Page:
I enjoy experimenting with such ideas – and if only I can rescue the rows from the snails and black-birds, I might even get some results to share!

Here’s a post I wrote about planting by the moon phases if you like more information and reflections on it.

Moon planting guides remind me to plant SOMETHING [even just sprouts on the window-sill], plan a little, and help me have a continuous supply!

Sow seeds for fruits and flowers this week

Sow seeds for fruits and flowers this week

It’s time to sow seeds for fruits and flowers this week until the full moon on Thursday 28th June 2018.

Especially good days include Thursday 21st June through to Monday 25th June 2018 [here in New Zealand] – if you have a warm place!

Here in New Zealand, the weather is cool/cold. Less day-light round the shortest day means the ground is also cool. This is a time to plan more and sow less until the ground warms up. Or sow under shelter, such as a hot-house or tunnel-house.

The ground is cold and seed sowing really only gives results in hot-houses, tunnel-houses, conservatories, or inside somewhere light. A heat-pad [often sold at pet stores to keep pets warm] gives bottom heat needed by some seeds to germinate.

 

Solstice!

Wednesday 20th June 2018

A-n-d from now onward, each day has a little bit more light. Woo hoo!

After the shortest day it is so nice to find more and more light coming back to warm and nourish our gardens and us. When there is not enough hours of sunlight, plants can’t create what they need to grow. So they sit. Light is so important to them.

Now, even though the ground is cold, it is time to look towards the new season and work out what to plant where in spring.

 

May you and your garden flourish
Heather

PS

For more ideas about what to sow and when in NZ, have a look at  http://gardenate.com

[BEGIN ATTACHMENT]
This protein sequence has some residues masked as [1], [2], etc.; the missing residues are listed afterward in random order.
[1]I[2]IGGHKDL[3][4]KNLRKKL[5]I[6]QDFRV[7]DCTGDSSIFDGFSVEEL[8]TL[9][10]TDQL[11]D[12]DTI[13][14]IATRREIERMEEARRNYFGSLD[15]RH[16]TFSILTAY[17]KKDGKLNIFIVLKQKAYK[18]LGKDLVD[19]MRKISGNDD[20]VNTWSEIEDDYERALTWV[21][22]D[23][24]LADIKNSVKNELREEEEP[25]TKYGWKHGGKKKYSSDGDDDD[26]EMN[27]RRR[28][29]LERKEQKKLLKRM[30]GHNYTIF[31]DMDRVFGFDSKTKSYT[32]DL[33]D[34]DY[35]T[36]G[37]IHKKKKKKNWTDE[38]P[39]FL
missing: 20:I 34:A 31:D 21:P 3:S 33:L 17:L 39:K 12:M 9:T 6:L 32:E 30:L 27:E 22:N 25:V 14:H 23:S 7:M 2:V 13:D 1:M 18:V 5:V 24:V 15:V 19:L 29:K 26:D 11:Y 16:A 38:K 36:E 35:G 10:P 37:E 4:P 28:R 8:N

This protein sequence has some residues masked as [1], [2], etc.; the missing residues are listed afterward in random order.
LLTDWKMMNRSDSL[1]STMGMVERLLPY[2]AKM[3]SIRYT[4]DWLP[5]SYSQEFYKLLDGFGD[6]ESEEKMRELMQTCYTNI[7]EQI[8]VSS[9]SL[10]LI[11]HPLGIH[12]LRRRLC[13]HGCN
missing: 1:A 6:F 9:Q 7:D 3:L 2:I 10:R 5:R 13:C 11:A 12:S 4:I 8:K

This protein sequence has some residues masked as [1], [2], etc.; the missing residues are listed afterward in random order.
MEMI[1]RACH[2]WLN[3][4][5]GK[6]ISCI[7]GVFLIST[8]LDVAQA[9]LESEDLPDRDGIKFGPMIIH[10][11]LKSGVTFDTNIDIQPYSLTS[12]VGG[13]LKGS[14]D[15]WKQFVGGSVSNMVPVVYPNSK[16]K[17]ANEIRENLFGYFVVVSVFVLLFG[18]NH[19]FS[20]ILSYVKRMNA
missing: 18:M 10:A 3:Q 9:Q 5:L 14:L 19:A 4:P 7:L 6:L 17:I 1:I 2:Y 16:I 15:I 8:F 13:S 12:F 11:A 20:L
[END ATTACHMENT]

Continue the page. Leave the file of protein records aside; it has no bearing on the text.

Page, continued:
PPS

For more about planting by the  moon phases,

If you like experiments about when to plant for best results, a great one is to plant the same seeds in rows right beside each other [so all other conditions are identical], and label the rows with the date of planting. Then sow seeds from 1 packet at weekly intervals, each week in a new row.

This way you can see how the recommendations for best/worst seed sowing outcomes from moon-planting guides work for you. Maybe they do, and maybe they don’t.

I enjoy experimenting with such ideas – and if only I can rescue the rows from the snails and black-birds, I might even get some results to share!

Here’s a post I wrote about planting by the moon phases if you like more information and reflections on it.

Moon planting guides remind me to plant SOMETHING [even just sprouts on the window-sill], plan a little, and help me have a continuous supply!

Solstice!

Solstice!

A time of change.

For those of us in the Southern Hemisphere, the shortest day and longest night are nearly passed. For you in the Northern Hemisphere the long days are now getting shorter.

4:24 PM on Wednesday, 21 June in NZ

Down-under, we look forward to a resurgence of the life force of Spring approaching. Each day is a little bit longer. Each night, a little bit shorter. Yet the weather gets colder before the sun warms the ground enough for seed-sowing to be successful.

 

 

This is a challenging time for gardeners – or at least for me. I really want to sow seeds, to start the new season’s growth. Yet the open ground is too cold for seeds to germinate and grow well. Instead they sit and shiver – and if I do try sowing in the cold times, they frequently rot or get eaten by beasties instead – which defeats the purpose.

I am much better off being patient and waiting but I don’t want to! My intellect knows this but I really want a symbol that light, life-force and growth are returning after the time of longer darkness.

 

 

I know that seed sowing at this time is really only an option in a sheltered place – a glass house, tunnel house, conservatory, in pots on a sheltered patio or deck; or even the kitchen window-ledge.  I can have the symbol I want when the ground outside is still way too cold. It lifts my spirits just to have something growing.

I think this effect is a strong contrast with the month before the solstice when darkness is much more than light. Sometimes it can feel as though darkness is all there is. For me this is a time of introspection, of looking on the dark side. I can fall into depression unless I keep watch on myself, knowing it is an effect of the time of year rather than me alone.  After the solstice my heart lifts, my enthusiasm grows, I look forward with interest. So different!

And sowing seeds is an affirmation of light, life and growth. Gardeners must be optimists – or we’d never try to grow anything!

 

Here’s to the new Spring!

May you and your garden flourish,
Heather